- Associated Press - Thursday, October 21, 2010

PARACHINAR, Pakistan (AP) — A roadside bomb killed six Taliban militants, including a prominent local commander, in northwestern Pakistan on Thursday, an attack that could have been motivated by tensions between different insurgent groups.

The bomb was detonated by remote control as Hakim Khan and five lower-ranking militants were driving through the town of Marindy in the Kurram tribal region, said Jamil Khan, a local administrator. The commander who was killed was suspected of attacking Pakistani troops and kidnapping people for ransom, he said.

It was unclear who carried out the attack, but rivalries between different groups of fighters in northwestern Pakistan sometimes escalate into violence.

The slain commander was from Kurram but had close ties to the Pakistani Taliban, an umbrella group of militants that is based in nearby North and South Waziristan and has declared war on the Pakistani state, Mr. Khan said.

Kurram, which is located along the border with Afghanistan, has experienced frequent militant attacks in the past few years. The Pakistani military has targeted the area with troops and airstrikes in an attempt to beat back the militants, but violence has persisted.

The Pakistani government also is grappling with a rising wave of politically motivated killings in Karachi, the country’s largest city and main economic hub. At least 52 people were killed this week in four days of violence sparked by a contentious local election.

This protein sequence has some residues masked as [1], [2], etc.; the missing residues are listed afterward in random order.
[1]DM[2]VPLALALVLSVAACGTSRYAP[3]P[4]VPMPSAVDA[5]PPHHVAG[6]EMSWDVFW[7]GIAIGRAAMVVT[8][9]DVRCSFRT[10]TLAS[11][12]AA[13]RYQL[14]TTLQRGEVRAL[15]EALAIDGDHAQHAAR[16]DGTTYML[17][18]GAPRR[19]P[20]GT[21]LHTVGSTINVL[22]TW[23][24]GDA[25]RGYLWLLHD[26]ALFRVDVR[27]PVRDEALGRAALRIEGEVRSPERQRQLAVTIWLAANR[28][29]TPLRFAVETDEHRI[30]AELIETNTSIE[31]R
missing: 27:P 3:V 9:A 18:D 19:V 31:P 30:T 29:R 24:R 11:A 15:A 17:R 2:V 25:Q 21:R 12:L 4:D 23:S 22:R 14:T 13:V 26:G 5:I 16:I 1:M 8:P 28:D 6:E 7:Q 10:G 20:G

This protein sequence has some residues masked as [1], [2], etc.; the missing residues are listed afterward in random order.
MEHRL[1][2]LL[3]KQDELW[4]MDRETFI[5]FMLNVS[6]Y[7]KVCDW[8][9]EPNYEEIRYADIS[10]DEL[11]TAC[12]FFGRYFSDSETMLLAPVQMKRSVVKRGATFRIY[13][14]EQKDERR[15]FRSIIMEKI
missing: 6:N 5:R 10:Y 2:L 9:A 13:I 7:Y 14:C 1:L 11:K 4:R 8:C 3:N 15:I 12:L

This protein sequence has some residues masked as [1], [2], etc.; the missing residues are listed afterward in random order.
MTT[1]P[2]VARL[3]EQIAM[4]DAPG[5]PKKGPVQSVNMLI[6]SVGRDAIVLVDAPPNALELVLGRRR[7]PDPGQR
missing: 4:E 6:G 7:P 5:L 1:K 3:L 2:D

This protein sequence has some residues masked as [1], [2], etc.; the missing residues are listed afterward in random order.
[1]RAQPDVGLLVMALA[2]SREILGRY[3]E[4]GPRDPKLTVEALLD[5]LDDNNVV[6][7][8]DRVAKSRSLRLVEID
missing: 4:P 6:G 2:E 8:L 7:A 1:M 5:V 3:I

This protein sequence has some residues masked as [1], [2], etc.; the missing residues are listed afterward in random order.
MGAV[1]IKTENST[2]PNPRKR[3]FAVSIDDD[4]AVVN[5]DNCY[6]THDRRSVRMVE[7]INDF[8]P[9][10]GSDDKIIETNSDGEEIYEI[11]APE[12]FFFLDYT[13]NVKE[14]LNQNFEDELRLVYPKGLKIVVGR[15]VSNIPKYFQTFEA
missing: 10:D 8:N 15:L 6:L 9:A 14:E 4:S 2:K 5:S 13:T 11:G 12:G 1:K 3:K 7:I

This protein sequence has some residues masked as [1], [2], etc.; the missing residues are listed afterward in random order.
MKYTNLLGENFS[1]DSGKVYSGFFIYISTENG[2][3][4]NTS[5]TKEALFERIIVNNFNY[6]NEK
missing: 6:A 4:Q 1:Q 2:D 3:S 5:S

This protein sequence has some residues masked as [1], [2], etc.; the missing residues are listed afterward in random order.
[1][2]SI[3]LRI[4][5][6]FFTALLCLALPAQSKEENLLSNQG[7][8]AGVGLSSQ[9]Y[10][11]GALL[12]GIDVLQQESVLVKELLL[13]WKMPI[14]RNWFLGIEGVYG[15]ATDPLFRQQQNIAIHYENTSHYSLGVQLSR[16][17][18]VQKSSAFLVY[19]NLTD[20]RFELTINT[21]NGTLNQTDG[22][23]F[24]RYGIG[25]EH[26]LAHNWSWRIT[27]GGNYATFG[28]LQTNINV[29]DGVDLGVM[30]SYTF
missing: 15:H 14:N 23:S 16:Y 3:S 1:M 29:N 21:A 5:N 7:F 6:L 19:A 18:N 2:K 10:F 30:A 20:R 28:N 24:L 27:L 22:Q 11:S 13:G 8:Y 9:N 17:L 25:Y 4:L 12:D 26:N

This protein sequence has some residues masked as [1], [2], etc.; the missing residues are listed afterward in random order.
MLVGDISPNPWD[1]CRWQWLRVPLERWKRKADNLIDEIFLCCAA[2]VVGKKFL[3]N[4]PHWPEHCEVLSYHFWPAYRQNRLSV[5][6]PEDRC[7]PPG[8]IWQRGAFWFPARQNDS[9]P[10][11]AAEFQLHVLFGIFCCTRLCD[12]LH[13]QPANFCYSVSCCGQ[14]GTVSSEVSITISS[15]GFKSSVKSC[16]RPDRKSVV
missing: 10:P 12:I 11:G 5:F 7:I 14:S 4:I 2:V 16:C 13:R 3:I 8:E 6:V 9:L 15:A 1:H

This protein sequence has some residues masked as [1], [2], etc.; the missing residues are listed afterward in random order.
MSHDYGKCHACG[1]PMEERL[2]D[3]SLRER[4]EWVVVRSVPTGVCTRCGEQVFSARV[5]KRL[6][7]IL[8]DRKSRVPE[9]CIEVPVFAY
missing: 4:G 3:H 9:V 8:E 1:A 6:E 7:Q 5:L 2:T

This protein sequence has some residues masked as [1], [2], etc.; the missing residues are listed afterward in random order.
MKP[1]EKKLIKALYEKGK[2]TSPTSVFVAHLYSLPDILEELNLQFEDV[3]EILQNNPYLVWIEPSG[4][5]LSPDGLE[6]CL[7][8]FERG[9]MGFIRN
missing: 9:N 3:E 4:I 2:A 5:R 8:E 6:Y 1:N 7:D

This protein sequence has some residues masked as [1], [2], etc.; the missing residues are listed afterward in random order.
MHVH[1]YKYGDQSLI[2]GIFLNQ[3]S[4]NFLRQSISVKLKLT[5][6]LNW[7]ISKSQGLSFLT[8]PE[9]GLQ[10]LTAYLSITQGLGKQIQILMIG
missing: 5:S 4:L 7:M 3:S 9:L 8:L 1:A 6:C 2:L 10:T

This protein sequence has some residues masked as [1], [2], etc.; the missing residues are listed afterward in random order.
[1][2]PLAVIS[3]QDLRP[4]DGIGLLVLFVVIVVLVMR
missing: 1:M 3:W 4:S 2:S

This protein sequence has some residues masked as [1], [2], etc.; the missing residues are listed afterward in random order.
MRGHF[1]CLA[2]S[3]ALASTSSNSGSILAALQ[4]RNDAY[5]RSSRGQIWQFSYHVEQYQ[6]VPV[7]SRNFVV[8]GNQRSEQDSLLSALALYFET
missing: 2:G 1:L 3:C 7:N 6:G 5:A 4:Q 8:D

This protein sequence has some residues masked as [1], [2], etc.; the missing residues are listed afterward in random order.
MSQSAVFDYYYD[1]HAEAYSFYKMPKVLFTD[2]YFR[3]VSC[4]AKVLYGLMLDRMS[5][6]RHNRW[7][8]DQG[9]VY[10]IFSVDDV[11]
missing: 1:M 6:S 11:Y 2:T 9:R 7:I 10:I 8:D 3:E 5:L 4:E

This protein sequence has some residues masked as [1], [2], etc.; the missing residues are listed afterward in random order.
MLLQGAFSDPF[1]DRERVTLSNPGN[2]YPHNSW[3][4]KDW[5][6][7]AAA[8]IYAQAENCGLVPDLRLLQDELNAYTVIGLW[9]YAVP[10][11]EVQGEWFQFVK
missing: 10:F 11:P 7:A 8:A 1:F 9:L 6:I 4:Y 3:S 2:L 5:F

Karachi, a southern port city of about 16 million people, began to return to normal Thursday, with schools and offices reopening, said Sharmila Farooqi, a provincial government spokeswoman in southern Sindh province.

“People are back to work, and there is a normal flow of traffic on the roads,” Ms. Farooqi said.

Parts of the city shut down on Wednesday in response to the wave of killings, which are believed to have been carried out by gangs controlled by rival political parties in Karachi.

Karachi has a long history of political, ethnic and religious strife, but this year has been exceptionally bloody. As of June, around 300 “targeted killings” had occurred in the city, roughly twice that in all of 2009.

While a semblance of calm has returned to the city, tensions remain high between the rival political parties. Authorities are considering launching a broad search operation in Karachi’s troubled areas to recover illegal weapons and capture those connected to this week’s violence, Ms. Farooqi said.

Also Thursday, Pakistan’s Supreme Court told Parliament to reconsider the specifics of a constitutional amendment that critics say would damage the judiciary’s independence.

The amendment would allow parliamentarians to have a say in approving judges.

The court, which did not strike down the amendment outright, seemed to be seeking a middle ground with its ruling, which comes amid tensions between the judiciary and the government.

Associated Press writer Munir Ahmed contributed to this report from Islamabad, Pakistan.

 

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